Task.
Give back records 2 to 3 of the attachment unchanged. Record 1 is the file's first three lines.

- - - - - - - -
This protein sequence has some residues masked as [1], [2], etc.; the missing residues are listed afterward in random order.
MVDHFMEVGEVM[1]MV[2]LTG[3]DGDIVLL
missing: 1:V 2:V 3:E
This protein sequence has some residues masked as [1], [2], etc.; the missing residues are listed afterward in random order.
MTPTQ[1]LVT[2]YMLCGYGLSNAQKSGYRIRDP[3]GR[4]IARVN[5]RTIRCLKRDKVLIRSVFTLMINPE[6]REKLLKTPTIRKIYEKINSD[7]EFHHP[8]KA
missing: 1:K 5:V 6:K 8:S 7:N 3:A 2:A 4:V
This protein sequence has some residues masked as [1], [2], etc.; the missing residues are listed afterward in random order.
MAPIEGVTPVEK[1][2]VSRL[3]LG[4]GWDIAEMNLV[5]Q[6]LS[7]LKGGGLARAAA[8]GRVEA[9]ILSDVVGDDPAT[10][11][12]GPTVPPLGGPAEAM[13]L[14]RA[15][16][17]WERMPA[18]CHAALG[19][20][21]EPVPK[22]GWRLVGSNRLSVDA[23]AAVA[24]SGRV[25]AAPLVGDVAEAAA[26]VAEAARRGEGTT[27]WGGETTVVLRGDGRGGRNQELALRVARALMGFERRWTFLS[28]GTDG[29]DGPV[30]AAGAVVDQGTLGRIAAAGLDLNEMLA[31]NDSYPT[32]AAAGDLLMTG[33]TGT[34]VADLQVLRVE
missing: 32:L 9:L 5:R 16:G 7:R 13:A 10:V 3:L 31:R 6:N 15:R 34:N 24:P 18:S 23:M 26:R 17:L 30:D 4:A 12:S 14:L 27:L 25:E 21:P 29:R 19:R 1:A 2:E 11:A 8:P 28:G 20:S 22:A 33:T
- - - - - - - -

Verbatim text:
This protein sequence has some residues masked as [1], [2], etc.; the missing residues are listed afterward in random order.
MTPTQ[1]LVT[2]YMLCGYGLSNAQKSGYRIRDP[3]GR[4]IARVN[5]RTIRCLKRDKVLIRSVFTLMINPE[6]REKLLKTPTIRKIYEKINSD[7]EFHHP[8]KA
missing: 1:K 5:V 6:K 8:S 7:N 3:A 2:A 4:V
This protein sequence has some residues masked as [1], [2], etc.; the missing residues are listed afterward in random order.
MAPIEGVTPVEK[1][2]VSRL[3]LG[4]GWDIAEMNLV[5]Q[6]LS[7]LKGGGLARAAA[8]GRVEA[9]ILSDVVGDDPAT[10][11][12]GPTVPPLGGPAEAM[13]L[14]RA[15][16][17]WERMPA[18]CHAALG[19][20][21]EPVPK[22]GWRLVGSNRLSVDA[23]AAVA[24]SGRV[25]AAPLVGDVAEAAA[26]VAEAARRGEGTT[27]WGGETTVVLRGDGRGGRNQELALRVARALMGFERRWTFLS[28]GTDG[29]DGPV[30]AAGAVVDQGTLGRIAAAGLDLNEMLA[31]NDSYPT[32]AAAGDLLMTG[33]TGT[34]VADLQVLRVE
missing: 32:L 9:L 5:R 16:G 7:R 13:A 10:V 3:L 31:R 6:N 15:R 34:N 24:P 18:S 23:M 26:R 17:L 30:D 4:A 12:S 14:L 27:L 25:E 21:P 29:R 19:R 1:A 2:E 11:A 8:P 28:G 20:S 22:A 33:T